Mars may have been a watery and temperate place in the distant past, but it’s been a giant dustball for many eons. That doesn’t mean there aren’t interesting things on the planet and even the potential for life. Liquid water may be largely absent on the surface, but a stunning new analysis from the European Space Agency (ESA) says there’s plenty of it in a vast underground lake near the planet’s south pole.
This analysis comes from data collected by the venerable Mars Express orbiter, which has studied the red planet for nearly 15 years. This spacecraft carries an instrument called the Mars Advanced Radar for Subsurface and Ionosphere Sounding instrument (MARSIS). It was the first-ever radar sounder brought to another planet, but the team was unable to determine if it detected water on Mars until now.
Scientists working on the project have developed new techniques to generate higher-resolution images of what lurks beneath the surface of Mars. After processing and reprocessing data from 2012 to 2015, the researchers believe they’ve detected a large subsurface lake. The unnamed body of water is near the south pole of the planet. This isn’t as strange as you might think; after all, Antarctica has hundreds of subsurface lakes like Lake Vostok.
The radar data from Mars Express shows water packed between layers of ice and dust spanning about 20 kilometers (12.4 miles) at a depth of 1.5 kilometers (0.9 miles). If this body of water is anything like Earth’s Antarctic lakes, it is kept liquid by two processes. First, the water is probably very high in salt content. Salt based on magnesium, calcium, or sodium can interfere with the bonding of water molecules to form a brine. This lowers the freezing temperature dramatically. Brine lakes on Earth can remain liquid at temperatures as low as 8.6 degrees Fahrenheit (-13 degrees Celsius). In addition, pressure from the layers of ice and dust above the lake can also lower the freezing point.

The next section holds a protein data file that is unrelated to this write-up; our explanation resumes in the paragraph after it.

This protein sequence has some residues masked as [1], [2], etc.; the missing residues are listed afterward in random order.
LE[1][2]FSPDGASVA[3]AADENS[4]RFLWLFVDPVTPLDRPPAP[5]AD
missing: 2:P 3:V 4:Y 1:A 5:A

The truly remarkable thing here is the Mars Express data only covered a swath of the planet about 200 kilometers (124 miles) across. There could be similar deposits in other places around the planet just waiting to be found. It’s not even outlandish to think there could be living organisms in these bodies of water. On Earth, we have found living microorganisms in Antarctic lakes. Future Mars missions will include more powerful radar systems that could reveal these hidden worlds in greater detail.
Scientists Might Have an Explanation for Pluto’s Subsurface Ocean
It's safe at this point to say that the former planet is a much more complex object than anyone dared expect. It has clouds, fields of nitrogen ice, and (surprisingly) a liquid water ocean. Scientists from the US and Japan think they've teased out the secrets of Pluto's hidden water reservoir.